The Lindbergh Foundation Believes that Innovative Science and Technology Hold the Key to Addressing Humanity’s Environmental and Productivity Challenges


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The Lindbergh Foundation is deeply saddened by the passing of Astronaut Sally Ride on July 23, 2012.  In 1983, Sally Ride established her place in history by becoming the first American woman to blast off our planet and into space.  Having done that, she became a role model for many aspiring young people, particularly young women. Her enduring legacy on the planet has been set, however, by her work, leadership and inspiration as one of the strongest advocates for science, technology, engineering and math.  We have lost an incredible person who will be missed, but her accomplishments and life will continue to serve to motivate many.

It was indeed an honor to recognize Dr. Ride with the Foundation’s first Anne Morrow Lindbergh Award in 2003 for her outstanding achievement, spirit of initiative, and great dedication toward making positive contributions to our world.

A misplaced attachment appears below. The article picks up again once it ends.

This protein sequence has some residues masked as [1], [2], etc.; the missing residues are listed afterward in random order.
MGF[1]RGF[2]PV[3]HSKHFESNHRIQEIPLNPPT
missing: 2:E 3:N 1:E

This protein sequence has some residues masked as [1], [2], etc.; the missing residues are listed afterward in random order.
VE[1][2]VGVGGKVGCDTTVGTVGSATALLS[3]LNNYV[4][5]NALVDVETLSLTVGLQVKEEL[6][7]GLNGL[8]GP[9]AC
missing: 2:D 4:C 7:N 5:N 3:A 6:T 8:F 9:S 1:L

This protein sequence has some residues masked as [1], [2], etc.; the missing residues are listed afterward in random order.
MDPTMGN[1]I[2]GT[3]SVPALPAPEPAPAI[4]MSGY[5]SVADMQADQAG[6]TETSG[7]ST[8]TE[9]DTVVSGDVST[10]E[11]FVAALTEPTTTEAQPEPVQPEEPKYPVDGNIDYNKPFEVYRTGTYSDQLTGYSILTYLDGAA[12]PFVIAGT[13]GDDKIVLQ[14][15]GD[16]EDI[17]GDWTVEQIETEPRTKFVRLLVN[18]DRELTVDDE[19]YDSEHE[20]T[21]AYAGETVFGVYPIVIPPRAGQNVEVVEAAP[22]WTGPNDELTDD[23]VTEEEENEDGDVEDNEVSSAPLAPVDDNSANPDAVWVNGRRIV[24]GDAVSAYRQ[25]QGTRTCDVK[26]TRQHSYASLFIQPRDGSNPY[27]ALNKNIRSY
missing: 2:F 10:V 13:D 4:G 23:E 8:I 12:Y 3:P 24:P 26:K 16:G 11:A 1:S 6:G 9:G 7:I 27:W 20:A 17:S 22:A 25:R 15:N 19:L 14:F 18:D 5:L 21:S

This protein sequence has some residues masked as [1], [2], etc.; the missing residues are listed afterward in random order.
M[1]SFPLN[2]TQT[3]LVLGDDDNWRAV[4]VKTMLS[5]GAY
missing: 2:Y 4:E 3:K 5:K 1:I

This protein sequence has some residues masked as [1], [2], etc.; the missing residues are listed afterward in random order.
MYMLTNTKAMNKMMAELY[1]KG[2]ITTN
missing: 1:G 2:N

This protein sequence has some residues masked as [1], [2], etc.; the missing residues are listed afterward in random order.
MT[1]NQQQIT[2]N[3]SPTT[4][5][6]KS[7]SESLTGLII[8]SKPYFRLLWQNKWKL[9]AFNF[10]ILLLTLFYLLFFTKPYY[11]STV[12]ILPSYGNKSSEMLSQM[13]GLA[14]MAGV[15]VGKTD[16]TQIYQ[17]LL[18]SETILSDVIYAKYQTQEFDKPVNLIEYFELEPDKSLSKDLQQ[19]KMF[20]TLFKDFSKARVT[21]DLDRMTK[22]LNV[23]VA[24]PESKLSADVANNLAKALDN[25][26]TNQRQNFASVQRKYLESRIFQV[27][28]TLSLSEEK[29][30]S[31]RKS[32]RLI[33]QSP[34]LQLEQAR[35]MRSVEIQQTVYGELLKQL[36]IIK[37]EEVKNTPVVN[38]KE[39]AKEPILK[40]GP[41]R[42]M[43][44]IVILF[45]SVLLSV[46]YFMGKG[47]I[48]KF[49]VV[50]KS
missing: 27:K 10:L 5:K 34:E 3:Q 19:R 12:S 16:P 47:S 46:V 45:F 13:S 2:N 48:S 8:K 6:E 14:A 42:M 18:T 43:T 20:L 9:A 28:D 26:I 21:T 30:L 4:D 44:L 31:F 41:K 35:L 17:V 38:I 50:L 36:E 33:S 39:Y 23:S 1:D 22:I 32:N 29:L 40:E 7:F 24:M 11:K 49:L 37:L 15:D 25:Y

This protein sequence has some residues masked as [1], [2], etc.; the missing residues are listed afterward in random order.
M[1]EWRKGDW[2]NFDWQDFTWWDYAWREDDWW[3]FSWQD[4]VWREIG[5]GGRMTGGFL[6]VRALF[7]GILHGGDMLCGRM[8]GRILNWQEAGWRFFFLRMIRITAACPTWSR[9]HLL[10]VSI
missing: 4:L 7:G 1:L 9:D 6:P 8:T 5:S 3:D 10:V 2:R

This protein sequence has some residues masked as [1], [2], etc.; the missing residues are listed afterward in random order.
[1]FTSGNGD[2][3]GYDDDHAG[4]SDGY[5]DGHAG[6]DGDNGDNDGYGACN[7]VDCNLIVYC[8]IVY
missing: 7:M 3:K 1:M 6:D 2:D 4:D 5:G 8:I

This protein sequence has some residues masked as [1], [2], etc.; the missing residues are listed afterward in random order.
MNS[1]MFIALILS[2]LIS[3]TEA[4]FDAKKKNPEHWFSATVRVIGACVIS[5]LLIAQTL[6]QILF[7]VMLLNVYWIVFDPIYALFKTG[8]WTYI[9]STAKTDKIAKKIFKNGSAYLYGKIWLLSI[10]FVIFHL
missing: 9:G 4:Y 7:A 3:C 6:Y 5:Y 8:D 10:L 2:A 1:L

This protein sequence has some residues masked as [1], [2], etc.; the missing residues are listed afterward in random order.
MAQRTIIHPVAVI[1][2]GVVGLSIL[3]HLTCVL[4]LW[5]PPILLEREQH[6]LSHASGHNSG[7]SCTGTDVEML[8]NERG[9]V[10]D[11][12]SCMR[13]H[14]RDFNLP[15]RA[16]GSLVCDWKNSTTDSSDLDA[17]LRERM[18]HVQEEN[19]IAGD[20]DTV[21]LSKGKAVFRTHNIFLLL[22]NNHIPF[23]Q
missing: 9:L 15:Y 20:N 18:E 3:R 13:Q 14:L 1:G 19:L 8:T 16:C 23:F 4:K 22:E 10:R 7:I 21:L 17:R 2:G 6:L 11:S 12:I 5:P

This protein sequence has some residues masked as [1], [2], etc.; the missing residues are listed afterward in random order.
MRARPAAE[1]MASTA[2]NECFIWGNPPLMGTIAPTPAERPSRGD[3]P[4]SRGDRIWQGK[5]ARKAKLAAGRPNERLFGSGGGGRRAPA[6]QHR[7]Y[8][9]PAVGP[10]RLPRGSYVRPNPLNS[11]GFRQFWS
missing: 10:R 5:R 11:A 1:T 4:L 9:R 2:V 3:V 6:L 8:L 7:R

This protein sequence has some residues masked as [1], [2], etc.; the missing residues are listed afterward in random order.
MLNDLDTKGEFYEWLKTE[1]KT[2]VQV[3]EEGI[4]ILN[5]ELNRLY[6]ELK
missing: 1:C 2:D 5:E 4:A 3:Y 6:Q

The Anne Morrow Lindbergh Award was created in honor of an extraordinary woman, who was a pioneer, pilot, parent, adventurer and author.  It was presented for the first time to Dr. Sally Ride, an equally extraordinary woman, pioneer, adventurer, and role model. Upon bestowing the Award, Reeve Lindbergh said, “We honor Dr. Ride not only for her outstanding achievements in the past, but also, and perhaps even more significantly, for her tremendously positive ongoing contributions to the future, for our children and for our world.”

Dr. Sally Ride was one of our nation's most beloved educators, scientists, as well as the first American woman to enter outer space.  She will be deeply missed.  


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